File Photo: A young woman wearing a paper marijuana leaf on her head marches in support of the legalization of marijuana in Germany during the annual Hemp Parade on Aug. 7, 2010.
Corte Madera won't evict its healthcare workers -- at least, not yet.
The city has a strained relationship with Marin Holistic Solutions since it opened in 2009. Earlier this year, the Town Council voted to send cease-and-desist letters to the cannabis dispensary. The town attorney claimed that cultivating cannabis is not authorized under the town's zoning codes.
After months of negotiations, an agreement has finally been reached: Marin Holistic Solutions can remain at its current location until its lease ends in 2014. In the mean time, it must restrict its new patients to those over 21, add warning labels, install security cameras and alarms, and hand over extra taxes to the town.
Bizarrely, some of those taxes must be spent on alcoholism treatment, even though the company doesn't sell alcohol.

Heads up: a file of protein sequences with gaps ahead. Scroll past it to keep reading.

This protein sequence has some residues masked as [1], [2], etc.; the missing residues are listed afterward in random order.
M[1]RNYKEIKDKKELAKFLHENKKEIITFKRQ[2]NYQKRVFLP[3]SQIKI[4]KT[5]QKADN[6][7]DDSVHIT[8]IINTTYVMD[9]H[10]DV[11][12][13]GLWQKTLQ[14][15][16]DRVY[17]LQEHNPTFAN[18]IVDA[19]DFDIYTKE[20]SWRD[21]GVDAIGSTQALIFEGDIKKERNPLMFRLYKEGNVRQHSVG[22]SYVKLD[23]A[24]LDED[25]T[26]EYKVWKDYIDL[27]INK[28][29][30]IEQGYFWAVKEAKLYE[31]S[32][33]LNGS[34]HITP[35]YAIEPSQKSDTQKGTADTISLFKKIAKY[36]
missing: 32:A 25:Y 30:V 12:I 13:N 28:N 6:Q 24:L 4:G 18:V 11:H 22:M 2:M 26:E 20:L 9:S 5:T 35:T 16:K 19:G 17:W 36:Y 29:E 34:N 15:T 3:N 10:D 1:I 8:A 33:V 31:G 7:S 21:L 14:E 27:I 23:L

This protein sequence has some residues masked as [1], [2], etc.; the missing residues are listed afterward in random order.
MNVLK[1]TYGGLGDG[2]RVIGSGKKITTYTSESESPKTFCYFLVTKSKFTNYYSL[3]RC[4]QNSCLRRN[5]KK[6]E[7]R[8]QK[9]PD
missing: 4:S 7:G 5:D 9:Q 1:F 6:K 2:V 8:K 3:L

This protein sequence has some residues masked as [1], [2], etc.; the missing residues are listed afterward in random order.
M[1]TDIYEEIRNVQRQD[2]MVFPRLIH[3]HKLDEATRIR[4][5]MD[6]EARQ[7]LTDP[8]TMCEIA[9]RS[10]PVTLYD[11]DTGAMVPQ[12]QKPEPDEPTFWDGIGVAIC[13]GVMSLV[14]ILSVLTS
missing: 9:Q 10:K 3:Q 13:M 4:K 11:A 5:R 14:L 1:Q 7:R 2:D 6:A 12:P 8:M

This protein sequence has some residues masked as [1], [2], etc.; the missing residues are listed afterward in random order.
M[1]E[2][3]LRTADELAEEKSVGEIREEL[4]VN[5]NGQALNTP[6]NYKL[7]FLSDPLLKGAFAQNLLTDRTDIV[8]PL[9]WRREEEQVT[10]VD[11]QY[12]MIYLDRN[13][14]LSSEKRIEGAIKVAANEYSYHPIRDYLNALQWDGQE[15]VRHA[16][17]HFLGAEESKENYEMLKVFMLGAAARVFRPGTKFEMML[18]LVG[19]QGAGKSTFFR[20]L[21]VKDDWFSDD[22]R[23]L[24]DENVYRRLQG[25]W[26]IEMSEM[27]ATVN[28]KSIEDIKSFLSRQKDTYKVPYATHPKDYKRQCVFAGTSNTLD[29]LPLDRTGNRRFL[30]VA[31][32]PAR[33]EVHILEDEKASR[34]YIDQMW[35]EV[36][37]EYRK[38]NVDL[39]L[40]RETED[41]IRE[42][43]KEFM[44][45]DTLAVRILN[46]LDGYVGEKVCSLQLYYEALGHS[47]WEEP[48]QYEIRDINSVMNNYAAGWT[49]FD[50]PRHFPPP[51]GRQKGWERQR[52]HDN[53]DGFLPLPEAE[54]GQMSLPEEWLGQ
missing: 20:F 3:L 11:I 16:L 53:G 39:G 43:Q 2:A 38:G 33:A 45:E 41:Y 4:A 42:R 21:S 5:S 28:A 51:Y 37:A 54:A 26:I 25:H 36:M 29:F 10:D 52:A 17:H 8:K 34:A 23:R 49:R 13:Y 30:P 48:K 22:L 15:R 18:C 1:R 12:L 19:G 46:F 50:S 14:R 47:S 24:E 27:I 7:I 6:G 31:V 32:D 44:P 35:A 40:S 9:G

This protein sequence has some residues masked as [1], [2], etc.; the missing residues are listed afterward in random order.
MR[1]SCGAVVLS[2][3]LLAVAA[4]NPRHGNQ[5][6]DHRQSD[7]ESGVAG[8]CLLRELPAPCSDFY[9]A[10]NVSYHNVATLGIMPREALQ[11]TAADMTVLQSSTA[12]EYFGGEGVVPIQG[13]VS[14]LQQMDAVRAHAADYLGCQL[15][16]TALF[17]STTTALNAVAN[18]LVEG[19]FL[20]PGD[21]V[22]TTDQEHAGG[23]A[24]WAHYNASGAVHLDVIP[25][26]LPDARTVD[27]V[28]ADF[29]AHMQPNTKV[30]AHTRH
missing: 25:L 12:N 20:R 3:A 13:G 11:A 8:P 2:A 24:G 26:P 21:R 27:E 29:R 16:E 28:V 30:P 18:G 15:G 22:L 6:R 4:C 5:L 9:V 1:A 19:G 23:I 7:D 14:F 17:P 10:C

The town still needs to decide whether it will permit marijuana dispensaries in the future. If it decides to move forward with licensing, Marin Holistic Solutions will have to re-apply in 2014.
Patients who need cannabis to treat anxiety and chronic pain were relieved to hear that the dispensary would remain open. Anti-pot activists who moved to restrict patients' access to medical treatment considered it an acceptable compromise as well.
Starting in January of 2013, Marin Holistic Solutions will be required to hand over 1.4 percent of its proceeds to the town. Those payments could wind up being quite large, since a similar dispensary is among the top 10 sales tax producers in nearby Fairfax.